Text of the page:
All errors should be reported to

Sunday, January 15, 2017

Government-run health care leads to cancer death

Government-run health care does not cause cancer, but it sure as hell does not stop it.

Consider the sad situation in England.

From ITV:
A "large number" of hospitals are canceling cancer operations, the president of the Royal College of Surgeons has said, revealing the depth of the NHS funding crisis.
Clare Marx said cancer surgery was no longer protected in the health service, and that hospitals had been canceling operations since the start of the year.
She told The Observer: "Historically, they have been protected due to their urgent nature.
"However, feedback from our members suggests that since the start of January, a large number of hospitals across the UK are now canceling cancer surgery.
"It is increasingly clear that no part of the system and no patient is immune from the pressure the NHS is experiencing."
Government paying for things makes it more expensive and less effective.

Look at university education in America after the federal government guaranteed a trillion dollars in student loans.

The bureaucracy became bloated and the tuition skyrocketed.

But the standards fell. Required courses in hard science and U.S. history gave way to mandatory classes in black history, women's studies and the like.

When you make money easy to get, you encourage sloth. My guess is NHS has far more administrators per doctor than the USA has.


  1. When resources are stretched thin, or in times of crisis (both of which apply in England now in the NHS) you are reduced to triage. Acute illnesses and injuries get attention. Cancer surgeries, while most people regard them as urgent, are elective surgeries. You aren't going to lose life and limb to them tomorrow, but car accidents and phlebothromboses will, so these get attention today. And if the case is the same tomorrow, the cancer surgery gets put off again. And the surgery needed gets more complex, and eventually the case becomes inoperable.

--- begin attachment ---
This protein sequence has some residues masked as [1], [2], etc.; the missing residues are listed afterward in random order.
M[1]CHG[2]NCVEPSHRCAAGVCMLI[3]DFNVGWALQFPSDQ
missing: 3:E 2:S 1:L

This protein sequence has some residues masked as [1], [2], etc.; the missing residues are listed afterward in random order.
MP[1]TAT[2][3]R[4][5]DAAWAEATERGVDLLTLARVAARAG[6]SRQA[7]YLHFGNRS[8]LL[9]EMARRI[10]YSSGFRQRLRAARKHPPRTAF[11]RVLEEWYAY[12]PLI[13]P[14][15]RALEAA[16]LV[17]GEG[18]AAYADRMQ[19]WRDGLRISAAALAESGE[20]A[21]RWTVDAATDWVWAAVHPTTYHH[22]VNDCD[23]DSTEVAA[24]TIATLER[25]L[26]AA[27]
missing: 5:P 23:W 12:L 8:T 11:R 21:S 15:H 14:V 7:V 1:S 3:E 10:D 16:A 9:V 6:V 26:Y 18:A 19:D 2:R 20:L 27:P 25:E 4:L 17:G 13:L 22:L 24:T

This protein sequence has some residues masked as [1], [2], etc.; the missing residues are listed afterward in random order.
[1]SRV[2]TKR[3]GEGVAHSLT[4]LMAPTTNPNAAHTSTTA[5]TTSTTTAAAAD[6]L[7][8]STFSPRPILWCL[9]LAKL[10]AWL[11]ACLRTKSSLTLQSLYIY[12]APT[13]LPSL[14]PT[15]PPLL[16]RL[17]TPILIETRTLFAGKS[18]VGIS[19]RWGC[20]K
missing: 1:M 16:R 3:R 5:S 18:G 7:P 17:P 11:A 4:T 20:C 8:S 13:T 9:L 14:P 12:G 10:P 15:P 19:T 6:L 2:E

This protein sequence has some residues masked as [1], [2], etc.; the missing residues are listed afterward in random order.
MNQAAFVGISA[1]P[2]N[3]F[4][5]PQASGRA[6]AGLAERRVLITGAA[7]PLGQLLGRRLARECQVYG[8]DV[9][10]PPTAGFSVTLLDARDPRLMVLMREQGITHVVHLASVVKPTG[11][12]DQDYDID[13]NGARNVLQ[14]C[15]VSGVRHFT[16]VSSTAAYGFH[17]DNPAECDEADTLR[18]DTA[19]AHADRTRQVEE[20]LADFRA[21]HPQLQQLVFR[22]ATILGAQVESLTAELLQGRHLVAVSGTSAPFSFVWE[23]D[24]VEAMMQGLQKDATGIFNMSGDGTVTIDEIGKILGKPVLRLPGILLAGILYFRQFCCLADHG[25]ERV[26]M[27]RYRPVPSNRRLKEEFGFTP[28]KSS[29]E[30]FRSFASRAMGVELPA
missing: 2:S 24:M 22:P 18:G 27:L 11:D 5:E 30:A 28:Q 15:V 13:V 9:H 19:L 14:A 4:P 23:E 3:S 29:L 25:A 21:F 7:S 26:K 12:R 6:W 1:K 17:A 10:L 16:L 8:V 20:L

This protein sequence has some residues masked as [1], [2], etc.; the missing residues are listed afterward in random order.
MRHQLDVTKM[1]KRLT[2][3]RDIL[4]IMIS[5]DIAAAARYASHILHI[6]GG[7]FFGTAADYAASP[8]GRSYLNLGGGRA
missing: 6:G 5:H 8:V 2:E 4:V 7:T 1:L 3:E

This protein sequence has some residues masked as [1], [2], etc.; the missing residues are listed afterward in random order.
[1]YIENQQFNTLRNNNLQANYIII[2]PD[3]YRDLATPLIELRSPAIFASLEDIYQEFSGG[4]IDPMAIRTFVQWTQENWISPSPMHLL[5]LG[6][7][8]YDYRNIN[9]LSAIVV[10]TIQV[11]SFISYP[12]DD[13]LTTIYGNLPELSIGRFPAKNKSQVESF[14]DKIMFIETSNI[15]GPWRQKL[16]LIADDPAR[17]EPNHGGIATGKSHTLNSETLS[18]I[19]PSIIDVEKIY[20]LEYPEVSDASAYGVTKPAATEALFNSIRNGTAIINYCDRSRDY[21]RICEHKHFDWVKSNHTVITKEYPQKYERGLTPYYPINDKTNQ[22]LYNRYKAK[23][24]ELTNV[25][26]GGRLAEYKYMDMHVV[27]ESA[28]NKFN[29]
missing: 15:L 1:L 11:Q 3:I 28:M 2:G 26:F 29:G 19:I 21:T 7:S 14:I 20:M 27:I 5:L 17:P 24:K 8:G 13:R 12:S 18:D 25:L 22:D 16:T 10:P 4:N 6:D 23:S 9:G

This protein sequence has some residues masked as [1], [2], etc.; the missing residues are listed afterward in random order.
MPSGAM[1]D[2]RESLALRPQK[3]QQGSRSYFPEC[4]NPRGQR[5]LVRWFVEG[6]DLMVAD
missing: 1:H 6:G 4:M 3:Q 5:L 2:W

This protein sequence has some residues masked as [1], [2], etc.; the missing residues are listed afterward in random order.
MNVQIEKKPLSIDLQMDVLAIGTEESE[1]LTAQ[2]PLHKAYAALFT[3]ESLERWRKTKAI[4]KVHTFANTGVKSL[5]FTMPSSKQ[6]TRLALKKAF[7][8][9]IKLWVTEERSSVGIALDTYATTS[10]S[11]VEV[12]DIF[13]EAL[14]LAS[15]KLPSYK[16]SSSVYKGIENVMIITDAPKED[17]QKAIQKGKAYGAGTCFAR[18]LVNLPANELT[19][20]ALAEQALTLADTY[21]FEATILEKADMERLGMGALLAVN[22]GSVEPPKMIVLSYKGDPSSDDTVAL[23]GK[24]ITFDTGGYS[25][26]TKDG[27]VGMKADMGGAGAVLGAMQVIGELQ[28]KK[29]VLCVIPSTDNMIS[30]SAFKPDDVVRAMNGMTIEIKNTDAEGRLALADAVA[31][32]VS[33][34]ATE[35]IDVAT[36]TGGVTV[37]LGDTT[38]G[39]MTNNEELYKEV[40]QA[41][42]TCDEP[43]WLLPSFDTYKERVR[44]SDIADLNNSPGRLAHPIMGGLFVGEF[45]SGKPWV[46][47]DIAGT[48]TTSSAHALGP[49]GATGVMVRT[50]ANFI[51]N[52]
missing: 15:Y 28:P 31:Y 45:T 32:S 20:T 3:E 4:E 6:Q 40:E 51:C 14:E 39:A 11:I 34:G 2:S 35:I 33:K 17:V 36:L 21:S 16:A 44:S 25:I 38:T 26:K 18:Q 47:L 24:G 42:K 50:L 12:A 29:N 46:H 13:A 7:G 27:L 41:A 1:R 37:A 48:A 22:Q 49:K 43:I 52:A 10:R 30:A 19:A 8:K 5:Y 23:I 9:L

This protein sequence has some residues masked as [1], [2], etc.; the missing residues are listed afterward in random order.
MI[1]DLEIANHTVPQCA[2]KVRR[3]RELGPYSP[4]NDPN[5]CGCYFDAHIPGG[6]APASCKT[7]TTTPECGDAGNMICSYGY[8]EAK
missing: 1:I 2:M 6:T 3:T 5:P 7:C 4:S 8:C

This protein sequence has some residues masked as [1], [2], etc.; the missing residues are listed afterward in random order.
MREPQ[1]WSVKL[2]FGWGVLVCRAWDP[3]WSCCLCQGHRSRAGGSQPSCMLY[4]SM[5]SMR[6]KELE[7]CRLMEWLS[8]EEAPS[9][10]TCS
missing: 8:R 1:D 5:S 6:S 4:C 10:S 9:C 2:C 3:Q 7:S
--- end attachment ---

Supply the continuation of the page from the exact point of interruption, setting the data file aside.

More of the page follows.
Health care is not a right. No one has a right to demand the time and effort of others at a price fixed by the consumer. The flip side of this is that no one should be expected to pay out the nose to a cartel of providers that try to fix prices with monopolistic practices. But this is what we have in most countries, and most certainly in social democracies: a couple of monopolies fighting each other with a resultant stalemate.
    The only realistic way out of this is to end both monopolies. The government should not be fixing prices with programs, and the medical-industrial complex should be shorn of its monopoly by eliminating licencing and accreditation.
    Again: Chapter nine Capitalism and Freedom by Milton Friedman.

  2. 'Government paying for things makes it more expensive and less effective.'


    Rant Master Denninger when over this the other day with the math

    His preface: 'Roughly one dollar in five spent today in the United States goes toward health care. This is double what other developed, industrial nations spend and virtually all of them have socialist health care systems.'